But my question is what would you like NTP to do if very few or no shares are tendered ? I would like that cash returned to me rather than sit in the NTP cash account.
If China continues to devalue its currency, then that 82 million is shrinking every day it sits in the NTP account. In fact, over the last few days that 82 million is now around 79 million.
Apparently, NTP doesn't think it needs the 82 million for the project going forward. Otherwise, it would not be allocating those monies for a buyback.
If NTP feels it does not need the 82 million for development and that cash is going to sit idle in NTP's cash account,then I would rather it sit idle in my account.
And if no shares are tendered,would you rather that 82 million sit in the bank or be returned to you in a $2.00 dividend ?
I would think the prospects of a 33% dividend would boost the share price quite a bit.
If no one tenders their shares and since NTP was prepared to spend 82 million on a share back,then why not use that 82 million to offer a special $2 /share dividend instead ?
I heard from McGrath who confirms that the 6,916, 000 shares that Kellogg owns does include the IAT owned shares in that total. Thanks to calaggie and gman for helping to correct my misunderstanding.
If the Board of Directors feels that the stock is grossly undervalued,then what would be Kellogg's rationale for selling any of his shares ? Do the stock options held by board members play into the tender offer somehow ?
I have not heard back from McGrath, but he has been prompt in responding to my e-mails in the past, so I'm hoping to hear something by the end of tomorrow. I will let you know what he says when he responds..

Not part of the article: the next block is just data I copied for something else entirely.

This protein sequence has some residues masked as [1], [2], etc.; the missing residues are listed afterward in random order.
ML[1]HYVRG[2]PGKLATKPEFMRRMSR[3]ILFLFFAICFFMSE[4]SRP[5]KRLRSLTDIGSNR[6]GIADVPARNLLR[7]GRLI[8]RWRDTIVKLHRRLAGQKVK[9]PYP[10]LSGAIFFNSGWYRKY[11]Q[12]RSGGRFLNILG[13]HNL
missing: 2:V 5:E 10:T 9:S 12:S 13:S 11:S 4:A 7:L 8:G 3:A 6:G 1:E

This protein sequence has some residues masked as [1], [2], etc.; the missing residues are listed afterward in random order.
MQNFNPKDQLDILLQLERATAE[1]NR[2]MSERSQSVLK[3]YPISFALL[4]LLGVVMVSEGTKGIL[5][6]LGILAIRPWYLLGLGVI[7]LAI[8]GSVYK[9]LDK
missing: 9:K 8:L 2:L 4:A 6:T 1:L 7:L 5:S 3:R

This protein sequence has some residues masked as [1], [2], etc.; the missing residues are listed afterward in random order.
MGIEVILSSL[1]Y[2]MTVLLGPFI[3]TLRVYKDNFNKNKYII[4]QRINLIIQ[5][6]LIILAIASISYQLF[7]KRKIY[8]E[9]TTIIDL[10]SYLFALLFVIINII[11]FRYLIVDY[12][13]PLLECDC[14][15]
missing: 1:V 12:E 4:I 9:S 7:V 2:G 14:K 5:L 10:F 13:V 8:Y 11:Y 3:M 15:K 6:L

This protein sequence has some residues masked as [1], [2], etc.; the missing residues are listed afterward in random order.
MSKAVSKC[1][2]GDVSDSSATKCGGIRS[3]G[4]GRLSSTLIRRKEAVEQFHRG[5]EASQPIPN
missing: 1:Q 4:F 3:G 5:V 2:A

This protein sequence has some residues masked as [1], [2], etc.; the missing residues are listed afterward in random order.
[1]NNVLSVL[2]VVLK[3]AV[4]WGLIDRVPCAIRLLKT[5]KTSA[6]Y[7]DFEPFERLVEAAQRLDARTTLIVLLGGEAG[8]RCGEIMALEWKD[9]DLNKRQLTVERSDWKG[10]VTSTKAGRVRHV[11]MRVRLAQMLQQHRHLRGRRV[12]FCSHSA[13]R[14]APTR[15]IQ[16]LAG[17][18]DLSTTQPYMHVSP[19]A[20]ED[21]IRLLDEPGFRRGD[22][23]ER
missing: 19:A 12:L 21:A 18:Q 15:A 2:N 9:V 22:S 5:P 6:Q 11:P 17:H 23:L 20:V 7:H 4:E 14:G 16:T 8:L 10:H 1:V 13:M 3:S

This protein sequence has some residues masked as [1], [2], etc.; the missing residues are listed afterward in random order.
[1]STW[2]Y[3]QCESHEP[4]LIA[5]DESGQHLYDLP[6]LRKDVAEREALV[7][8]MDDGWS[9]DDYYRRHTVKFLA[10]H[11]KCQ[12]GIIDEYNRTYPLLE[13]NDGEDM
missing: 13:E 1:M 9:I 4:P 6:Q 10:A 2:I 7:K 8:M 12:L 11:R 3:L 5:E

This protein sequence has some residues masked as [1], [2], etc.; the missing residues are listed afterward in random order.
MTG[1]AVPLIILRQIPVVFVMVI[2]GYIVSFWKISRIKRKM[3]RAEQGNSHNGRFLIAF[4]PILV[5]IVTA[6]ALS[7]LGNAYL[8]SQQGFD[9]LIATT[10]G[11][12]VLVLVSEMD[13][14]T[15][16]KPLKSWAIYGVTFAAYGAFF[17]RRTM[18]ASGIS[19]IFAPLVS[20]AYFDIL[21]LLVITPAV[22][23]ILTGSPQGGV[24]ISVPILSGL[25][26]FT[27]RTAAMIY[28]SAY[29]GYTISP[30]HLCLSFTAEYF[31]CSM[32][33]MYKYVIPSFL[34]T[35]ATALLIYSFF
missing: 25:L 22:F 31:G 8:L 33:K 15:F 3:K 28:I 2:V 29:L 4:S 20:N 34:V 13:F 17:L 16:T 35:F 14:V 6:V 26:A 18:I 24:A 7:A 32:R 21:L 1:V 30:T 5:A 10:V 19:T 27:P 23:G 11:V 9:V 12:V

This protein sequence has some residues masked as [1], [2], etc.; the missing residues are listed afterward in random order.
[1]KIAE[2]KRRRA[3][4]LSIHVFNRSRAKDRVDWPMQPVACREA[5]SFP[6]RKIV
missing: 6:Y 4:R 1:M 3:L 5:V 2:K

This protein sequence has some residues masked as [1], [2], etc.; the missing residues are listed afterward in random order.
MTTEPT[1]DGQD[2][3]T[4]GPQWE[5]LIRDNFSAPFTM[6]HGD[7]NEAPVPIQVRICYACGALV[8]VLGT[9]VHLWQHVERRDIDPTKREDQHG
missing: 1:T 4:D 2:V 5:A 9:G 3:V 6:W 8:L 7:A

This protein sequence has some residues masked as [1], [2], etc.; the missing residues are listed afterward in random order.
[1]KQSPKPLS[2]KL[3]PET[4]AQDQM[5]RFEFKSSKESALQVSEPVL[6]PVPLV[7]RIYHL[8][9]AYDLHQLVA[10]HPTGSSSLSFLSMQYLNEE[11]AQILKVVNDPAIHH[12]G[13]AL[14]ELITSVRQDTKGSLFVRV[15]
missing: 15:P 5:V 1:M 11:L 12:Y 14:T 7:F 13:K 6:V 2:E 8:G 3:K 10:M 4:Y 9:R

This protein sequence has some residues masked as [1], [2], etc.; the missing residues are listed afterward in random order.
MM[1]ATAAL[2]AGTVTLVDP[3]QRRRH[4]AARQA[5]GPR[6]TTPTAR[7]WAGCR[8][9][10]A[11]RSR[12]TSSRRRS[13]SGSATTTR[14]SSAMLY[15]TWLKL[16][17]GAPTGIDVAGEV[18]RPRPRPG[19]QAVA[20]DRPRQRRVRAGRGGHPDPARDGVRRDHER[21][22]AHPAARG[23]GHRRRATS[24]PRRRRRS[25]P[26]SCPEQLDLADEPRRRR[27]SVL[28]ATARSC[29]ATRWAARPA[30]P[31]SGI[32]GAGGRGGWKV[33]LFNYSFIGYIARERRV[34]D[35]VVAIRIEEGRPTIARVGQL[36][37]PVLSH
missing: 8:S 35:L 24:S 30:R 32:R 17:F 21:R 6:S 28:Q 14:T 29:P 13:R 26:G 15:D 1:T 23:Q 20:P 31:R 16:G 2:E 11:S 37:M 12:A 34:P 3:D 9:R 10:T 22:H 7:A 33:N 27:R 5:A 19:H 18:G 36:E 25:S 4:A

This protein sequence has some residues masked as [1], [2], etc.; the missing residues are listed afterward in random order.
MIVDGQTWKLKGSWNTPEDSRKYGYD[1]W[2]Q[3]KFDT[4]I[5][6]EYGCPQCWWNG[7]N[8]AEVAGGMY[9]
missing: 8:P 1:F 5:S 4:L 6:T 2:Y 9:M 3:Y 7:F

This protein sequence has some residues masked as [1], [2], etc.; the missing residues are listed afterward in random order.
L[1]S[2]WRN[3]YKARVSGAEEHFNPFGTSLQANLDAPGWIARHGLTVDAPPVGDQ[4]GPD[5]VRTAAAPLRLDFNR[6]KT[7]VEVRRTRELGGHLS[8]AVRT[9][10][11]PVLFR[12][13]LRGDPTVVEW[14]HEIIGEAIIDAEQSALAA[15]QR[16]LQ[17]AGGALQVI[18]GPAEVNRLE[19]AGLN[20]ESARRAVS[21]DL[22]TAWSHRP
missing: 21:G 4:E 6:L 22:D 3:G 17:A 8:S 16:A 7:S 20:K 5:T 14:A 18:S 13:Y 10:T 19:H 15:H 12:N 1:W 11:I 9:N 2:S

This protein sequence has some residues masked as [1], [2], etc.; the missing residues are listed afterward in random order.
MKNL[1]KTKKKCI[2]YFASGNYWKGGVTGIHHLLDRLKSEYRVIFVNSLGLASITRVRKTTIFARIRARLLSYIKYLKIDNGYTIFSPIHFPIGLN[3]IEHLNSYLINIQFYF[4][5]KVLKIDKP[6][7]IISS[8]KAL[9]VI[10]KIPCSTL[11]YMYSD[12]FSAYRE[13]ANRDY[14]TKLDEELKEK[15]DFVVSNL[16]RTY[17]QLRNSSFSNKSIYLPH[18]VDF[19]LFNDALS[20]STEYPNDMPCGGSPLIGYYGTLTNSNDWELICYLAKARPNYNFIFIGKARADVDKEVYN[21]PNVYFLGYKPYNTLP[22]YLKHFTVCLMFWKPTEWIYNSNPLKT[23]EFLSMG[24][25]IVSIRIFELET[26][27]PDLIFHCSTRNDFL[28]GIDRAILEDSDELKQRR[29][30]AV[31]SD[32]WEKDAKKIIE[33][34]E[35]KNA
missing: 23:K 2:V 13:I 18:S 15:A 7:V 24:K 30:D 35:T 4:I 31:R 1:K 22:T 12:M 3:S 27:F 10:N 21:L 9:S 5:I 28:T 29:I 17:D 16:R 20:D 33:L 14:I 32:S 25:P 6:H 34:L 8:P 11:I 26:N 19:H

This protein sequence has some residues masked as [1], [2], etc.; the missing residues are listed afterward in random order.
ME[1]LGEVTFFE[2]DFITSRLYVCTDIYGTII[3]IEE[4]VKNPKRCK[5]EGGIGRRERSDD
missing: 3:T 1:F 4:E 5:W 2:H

Yeah, the Form 20-F contains the same paragraph,but it also separates out the Kellogg and IAT shares as two different major shareholders which taken together hold a total of 12,690,800 shares.
You made a good suggestion so I have sent an e-mail to McGrath asking for clarification. I will let folks know what he says.
I'm looking at the 3/1/15 Form 20-F(page 46) and it lists the beneficial ownership of outstanding shares and % of ownership of the major shareholders:
Peter R. Kellogg- 6,916,000 shares (16.2%)
Koo Ming Kown- 5,922,486,000 shares (13.7%)
IAT Reinsurance Co-5,774,800 shares (13.6%)
From that listing it suggests that Kellogg and IAT own around 12.7 million shares ( 29.8%) From your post, it appears I'm misinterpreting the Form 20-F.
I do note that Mr. Kellogg beneficially owns 6,916,000 shares and has disclaimed beneficial ownership of the IAT shares.
This suggests to me that Kellogg beneficially owns 6.9 million shares and that IAT beneficially owns an additional 5.7 million shares to which Kellogg disclaims beneficial ownership( although he is the sole shareholder).
Any assistance from you or gman in helping me understand this would be appreciated. Thanks.
Koo owns 5.3 million shares
Kellogg owns 6.9 million shares in his personal account
IAT Reinsurance Co. owns 5.8 million shares (Kellogg is the sole proprietor)
Currently Koo and Kellogg control around 18 million out of 40 million outstanding shares. Assuming that neither one tenders his shares and 5 million shares are repurchased, then Koo and Kellogg will control over 50% of the shares.
I have to believe that Koo and Kellogg plan to sell the company or take it private and probably by years end.